|This week I’m reading The Dark Night of the Soul by Gerald May, subtitled: A Psychiatrist Explores the Connection between Darkness and Spiritual Growth. The book explores the dark night through the writings of two of the best known Christian mystics: John of the Cross and Teresa of Avila, and addresses some of the misconceptions of the process.
Many people used to think the dark night of the soul only applied to hardcore mystics and saints. More recently, the phrase has been used to describe almost any difficult time in someone’s life, from major tragedies to minor upsets. But Gerald May believes both these ideas are wrong. The dark night of the soul doesn’t only happen to holy people, but there is more to it than feeling a bit depressed. As he explains:
The gifts of the dark night include developing greater equanimity towards the ups and downs of life, as well as letting go of the things you can’t control and learning to live with uncertainty. Every dark night that you experience will leave you feeling freer than you were before and give you a greater capacity for gratitude and compassion.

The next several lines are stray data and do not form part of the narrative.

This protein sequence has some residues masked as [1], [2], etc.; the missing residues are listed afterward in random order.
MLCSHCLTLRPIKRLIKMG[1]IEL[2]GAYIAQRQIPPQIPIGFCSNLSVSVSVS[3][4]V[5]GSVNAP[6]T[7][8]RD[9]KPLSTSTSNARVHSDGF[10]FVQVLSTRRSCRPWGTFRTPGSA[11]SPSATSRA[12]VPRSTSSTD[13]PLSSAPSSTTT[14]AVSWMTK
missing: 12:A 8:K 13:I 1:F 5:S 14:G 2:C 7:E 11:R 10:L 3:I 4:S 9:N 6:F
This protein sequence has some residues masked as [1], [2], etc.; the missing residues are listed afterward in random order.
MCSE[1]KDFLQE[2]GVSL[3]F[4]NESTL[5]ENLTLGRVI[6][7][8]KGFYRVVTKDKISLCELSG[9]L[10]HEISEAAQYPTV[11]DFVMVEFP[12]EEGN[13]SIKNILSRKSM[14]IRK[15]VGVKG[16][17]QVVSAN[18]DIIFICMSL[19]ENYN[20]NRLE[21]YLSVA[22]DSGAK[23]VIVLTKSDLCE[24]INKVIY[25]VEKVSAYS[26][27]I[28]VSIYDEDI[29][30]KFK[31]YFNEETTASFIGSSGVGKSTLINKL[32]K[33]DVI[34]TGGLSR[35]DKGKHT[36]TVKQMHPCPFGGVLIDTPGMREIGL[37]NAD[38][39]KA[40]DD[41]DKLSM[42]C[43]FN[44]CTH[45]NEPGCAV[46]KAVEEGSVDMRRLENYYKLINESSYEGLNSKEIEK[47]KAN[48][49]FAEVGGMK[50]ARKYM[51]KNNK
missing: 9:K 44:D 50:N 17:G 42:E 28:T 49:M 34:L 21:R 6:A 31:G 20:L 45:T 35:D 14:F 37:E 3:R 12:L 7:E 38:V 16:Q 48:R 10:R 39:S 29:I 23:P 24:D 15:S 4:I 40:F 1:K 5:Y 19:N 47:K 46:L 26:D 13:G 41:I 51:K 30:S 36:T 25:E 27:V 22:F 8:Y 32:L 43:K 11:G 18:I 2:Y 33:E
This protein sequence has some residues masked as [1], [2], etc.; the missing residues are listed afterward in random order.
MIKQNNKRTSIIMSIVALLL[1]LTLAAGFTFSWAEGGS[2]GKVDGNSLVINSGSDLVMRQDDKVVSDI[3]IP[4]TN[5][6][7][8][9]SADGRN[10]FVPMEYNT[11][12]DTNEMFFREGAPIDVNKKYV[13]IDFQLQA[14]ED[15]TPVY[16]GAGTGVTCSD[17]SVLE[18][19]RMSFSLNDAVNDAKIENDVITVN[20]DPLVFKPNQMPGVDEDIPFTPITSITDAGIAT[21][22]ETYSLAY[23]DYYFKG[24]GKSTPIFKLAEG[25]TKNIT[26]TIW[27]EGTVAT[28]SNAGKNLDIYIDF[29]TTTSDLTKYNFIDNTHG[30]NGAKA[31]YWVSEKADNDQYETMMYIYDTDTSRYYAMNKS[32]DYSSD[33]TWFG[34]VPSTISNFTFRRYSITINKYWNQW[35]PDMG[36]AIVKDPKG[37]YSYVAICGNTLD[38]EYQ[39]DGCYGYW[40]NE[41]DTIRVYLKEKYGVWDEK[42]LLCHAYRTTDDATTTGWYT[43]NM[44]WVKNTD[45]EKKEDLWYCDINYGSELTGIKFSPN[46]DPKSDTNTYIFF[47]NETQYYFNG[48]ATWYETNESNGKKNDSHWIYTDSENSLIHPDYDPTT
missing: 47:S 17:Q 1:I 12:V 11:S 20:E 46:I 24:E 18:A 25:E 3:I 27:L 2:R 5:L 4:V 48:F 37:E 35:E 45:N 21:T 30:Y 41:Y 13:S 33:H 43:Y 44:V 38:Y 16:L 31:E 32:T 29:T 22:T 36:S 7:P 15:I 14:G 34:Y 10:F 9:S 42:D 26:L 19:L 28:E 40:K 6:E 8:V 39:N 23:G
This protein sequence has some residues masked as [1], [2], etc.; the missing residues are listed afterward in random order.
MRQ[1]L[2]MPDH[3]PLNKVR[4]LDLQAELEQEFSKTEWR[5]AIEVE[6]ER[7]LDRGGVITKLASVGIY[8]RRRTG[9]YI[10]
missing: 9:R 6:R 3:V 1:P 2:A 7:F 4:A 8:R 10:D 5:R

Your darkest moments are necessary parts of an authentic spiritual path and not a sign that something has ‘gone wrong.’ Letting go of the past and your old ways of doing things can be painful, but that’s not why the night is called ‘dark.’ It’s described that way because the process of liberation is mysterious and happens outside of your control. Your ego might not like it much, but your soul has other ideas.
The book looks at the deeper meaning of prayer and contemplation by exploring the lives and words of John and Teresa. He also goes into the psychology of the process by looking in detail at the signs of the dark night. The three signs as described by John of the Cross are:
The book also makes an important distinction between depression and the dark night of the soul. It can be hard to tell them apart, and sometimes you can experience both together, which makes the whole thing more confusing and difficult to navigate. But he explains that in the dark night, your sense of humour and compassion for others tend not to be impaired as they are in depression. Deep down you know that what you’re experiencing is part of a process that is meaningful even if you can’t understand that meaning right now.
This compassionate and thoughtful book makes an excellent companion for any dark night journey.
More on the Dark Night of the Soul on my website.
More Book Reviews